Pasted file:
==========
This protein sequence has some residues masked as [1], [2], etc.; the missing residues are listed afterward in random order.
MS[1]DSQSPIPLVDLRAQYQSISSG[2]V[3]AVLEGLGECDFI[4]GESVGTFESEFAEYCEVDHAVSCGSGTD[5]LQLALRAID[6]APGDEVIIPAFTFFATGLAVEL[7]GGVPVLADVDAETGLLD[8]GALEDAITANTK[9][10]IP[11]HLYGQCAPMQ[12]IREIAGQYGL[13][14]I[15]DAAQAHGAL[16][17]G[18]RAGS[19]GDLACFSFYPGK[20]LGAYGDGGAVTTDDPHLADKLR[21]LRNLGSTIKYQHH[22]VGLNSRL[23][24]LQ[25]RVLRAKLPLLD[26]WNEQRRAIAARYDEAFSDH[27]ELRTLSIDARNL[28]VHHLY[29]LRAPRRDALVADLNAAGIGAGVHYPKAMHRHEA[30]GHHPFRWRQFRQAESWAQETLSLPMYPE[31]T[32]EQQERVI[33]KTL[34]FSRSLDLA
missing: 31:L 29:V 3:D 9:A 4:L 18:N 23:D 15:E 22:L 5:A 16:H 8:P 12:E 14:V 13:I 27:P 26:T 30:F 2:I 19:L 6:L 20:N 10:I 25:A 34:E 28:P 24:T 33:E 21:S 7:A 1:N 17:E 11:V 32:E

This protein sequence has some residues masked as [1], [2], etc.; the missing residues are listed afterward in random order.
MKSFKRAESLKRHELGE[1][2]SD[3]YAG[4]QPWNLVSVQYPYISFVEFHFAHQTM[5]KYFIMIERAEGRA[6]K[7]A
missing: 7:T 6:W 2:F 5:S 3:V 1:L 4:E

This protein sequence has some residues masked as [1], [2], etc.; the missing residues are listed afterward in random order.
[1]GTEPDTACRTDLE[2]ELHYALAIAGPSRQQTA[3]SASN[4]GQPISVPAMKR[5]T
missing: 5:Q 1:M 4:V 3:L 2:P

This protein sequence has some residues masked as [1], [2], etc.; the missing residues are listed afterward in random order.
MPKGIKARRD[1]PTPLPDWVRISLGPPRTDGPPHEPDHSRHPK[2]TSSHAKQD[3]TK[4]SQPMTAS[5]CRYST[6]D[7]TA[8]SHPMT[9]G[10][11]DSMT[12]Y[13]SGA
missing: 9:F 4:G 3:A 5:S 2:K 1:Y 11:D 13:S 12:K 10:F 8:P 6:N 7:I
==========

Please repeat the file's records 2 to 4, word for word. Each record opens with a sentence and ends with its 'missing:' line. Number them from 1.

This protein sequence has some residues masked as [1], [2], etc.; the missing residues are listed afterward in random order.
MKSFKRAESLKRHELGE[1][2]SD[3]YAG[4]QPWNLVSVQYPYISFVEFHFAHQTM[5]KYFIMIERAEGRA[6]K[7]A
missing: 7:T 6:W 2:F 5:S 3:V 1:L 4:E

This protein sequence has some residues masked as [1], [2], etc.; the missing residues are listed afterward in random order.
[1]GTEPDTACRTDLE[2]ELHYALAIAGPSRQQTA[3]SASN[4]GQPISVPAMKR[5]T
missing: 5:Q 1:M 4:V 3:L 2:P

This protein sequence has some residues masked as [1], [2], etc.; the missing residues are listed afterward in random order.
MPKGIKARRD[1]PTPLPDWVRISLGPPRTDGPPHEPDHSRHPK[2]TSSHAKQD[3]TK[4]SQPMTAS[5]CRYST[6]D[7]TA[8]SHPMT[9]G[10][11]DSMT[12]Y[13]SGA
missing: 9:F 4:G 3:A 5:S 2:K 1:Y 11:D 13:S 12:K 10:F 8:P 6:N 7:I